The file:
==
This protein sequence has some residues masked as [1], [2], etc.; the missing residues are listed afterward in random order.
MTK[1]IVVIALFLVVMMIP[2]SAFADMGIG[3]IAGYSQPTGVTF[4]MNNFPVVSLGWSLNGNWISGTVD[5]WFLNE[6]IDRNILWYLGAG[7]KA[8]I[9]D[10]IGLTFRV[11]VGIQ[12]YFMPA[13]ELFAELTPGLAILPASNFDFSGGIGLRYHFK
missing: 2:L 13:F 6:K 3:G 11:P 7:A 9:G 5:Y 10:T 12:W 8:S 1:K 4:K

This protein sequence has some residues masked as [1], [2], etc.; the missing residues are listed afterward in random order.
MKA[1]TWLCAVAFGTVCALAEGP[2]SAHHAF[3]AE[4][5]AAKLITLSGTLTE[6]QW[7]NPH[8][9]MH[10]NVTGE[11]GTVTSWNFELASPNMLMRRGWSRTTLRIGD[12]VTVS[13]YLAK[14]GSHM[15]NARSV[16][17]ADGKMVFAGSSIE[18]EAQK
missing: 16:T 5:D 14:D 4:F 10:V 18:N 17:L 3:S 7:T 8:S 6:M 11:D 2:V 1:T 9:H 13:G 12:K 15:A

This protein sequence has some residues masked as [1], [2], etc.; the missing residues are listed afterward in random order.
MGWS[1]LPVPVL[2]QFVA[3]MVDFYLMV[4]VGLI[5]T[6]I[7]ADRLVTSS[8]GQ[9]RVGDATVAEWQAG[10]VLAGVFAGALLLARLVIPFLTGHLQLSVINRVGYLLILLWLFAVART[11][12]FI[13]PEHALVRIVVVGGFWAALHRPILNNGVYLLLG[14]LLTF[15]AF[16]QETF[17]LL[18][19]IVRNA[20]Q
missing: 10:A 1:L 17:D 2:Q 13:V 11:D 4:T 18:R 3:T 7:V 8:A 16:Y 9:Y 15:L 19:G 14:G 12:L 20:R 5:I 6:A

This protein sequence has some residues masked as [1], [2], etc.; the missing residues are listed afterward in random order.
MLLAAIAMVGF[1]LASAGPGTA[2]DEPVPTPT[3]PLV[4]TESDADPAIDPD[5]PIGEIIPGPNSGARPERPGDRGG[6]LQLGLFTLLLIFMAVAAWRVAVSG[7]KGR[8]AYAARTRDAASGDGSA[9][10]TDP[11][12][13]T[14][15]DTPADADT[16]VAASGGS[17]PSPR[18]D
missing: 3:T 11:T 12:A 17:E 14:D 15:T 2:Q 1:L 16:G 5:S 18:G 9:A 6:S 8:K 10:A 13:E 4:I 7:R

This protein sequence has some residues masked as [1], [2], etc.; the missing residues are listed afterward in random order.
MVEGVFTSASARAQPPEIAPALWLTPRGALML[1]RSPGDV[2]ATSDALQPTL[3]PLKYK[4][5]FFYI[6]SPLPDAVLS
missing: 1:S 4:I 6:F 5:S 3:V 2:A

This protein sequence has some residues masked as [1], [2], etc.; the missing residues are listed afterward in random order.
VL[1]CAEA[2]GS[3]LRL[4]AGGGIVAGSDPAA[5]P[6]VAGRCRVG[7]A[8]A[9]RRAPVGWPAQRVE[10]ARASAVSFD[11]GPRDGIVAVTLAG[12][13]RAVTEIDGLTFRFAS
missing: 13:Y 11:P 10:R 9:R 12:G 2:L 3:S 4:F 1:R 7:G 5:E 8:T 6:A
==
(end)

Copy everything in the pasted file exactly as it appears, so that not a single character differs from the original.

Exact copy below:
This protein sequence has some residues masked as [1], [2], etc.; the missing residues are listed afterward in random order.
MTK[1]IVVIALFLVVMMIP[2]SAFADMGIG[3]IAGYSQPTGVTF[4]MNNFPVVSLGWSLNGNWISGTVD[5]WFLNE[6]IDRNILWYLGAG[7]KA[8]I[9]D[10]IGLTFRV[11]VGIQ[12]YFMPA[13]ELFAELTPGLAILPASNFDFSGGIGLRYHFK
missing: 2:L 13:F 6:K 3:G 11:P 7:A 9:G 5:Y 10:T 12:W 8:S 1:K 4:K

This protein sequence has some residues masked as [1], [2], etc.; the missing residues are listed afterward in random order.
MKA[1]TWLCAVAFGTVCALAEGP[2]SAHHAF[3]AE[4][5]AAKLITLSGTLTE[6]QW[7]NPH[8][9]MH[10]NVTGE[11]GTVTSWNFELASPNMLMRRGWSRTTLRIGD[12]VTVS[13]YLAK[14]GSHM[15]NARSV[16][17]ADGKMVFAGSSIE[18]EAQK
missing: 16:T 5:D 14:D 4:F 10:V 18:N 17:L 3:S 7:T 8:S 6:M 11:D 2:V 1:T 9:H 13:G 12:K 15:A

This protein sequence has some residues masked as [1], [2], etc.; the missing residues are listed afterward in random order.
MGWS[1]LPVPVL[2]QFVA[3]MVDFYLMV[4]VGLI[5]T[6]I[7]ADRLVTSS[8]GQ[9]RVGDATVAEWQAG[10]VLAGVFAGALLLARLVIPFLTGHLQLSVINRVGYLLILLWLFAVART[11][12]FI[13]PEHALVRIVVVGGFWAALHRPILNNGVYLLLG[14]LLTF[15]AF[16]QETF[17]LL[18][19]IVRNA[20]Q
missing: 10:A 1:L 17:D 2:Q 13:V 11:D 4:T 18:R 3:T 7:V 8:A 16:Y 9:Y 15:L 19:G 14:G 12:L 20:R 5:I 6:A

This protein sequence has some residues masked as [1], [2], etc.; the missing residues are listed afterward in random order.
MLLAAIAMVGF[1]LASAGPGTA[2]DEPVPTPT[3]PLV[4]TESDADPAIDPD[5]PIGEIIPGPNSGARPERPGDRGG[6]LQLGLFTLLLIFMAVAAWRVAVSG[7]KGR[8]AYAARTRDAASGDGSA[9][10]TDP[11][12][13]T[14][15]DTPADADT[16]VAASGGS[17]PSPR[18]D
missing: 3:T 11:T 12:A 17:E 14:D 15:T 2:Q 1:L 16:G 5:S 18:G 9:A 6:S 8:K 10:A 13:E 4:I 7:R

This protein sequence has some residues masked as [1], [2], etc.; the missing residues are listed afterward in random order.
MVEGVFTSASARAQPPEIAPALWLTPRGALML[1]RSPGDV[2]ATSDALQPTL[3]PLKYK[4][5]FFYI[6]SPLPDAVLS
missing: 1:S 4:I 6:F 5:S 3:V 2:A

This protein sequence has some residues masked as [1], [2], etc.; the missing residues are listed afterward in random order.
VL[1]CAEA[2]GS[3]LRL[4]AGGGIVAGSDPAA[5]P[6]VAGRCRVG[7]A[8]A[9]RRAPVGWPAQRVE[10]ARASAVSFD[11]GPRDGIVAVTLAG[12][13]RAVTEIDGLTFRFAS
missing: 13:Y 11:P 10:R 9:R 12:G 2:L 3:S 4:F 1:R 7:G 5:E 8:T 6:A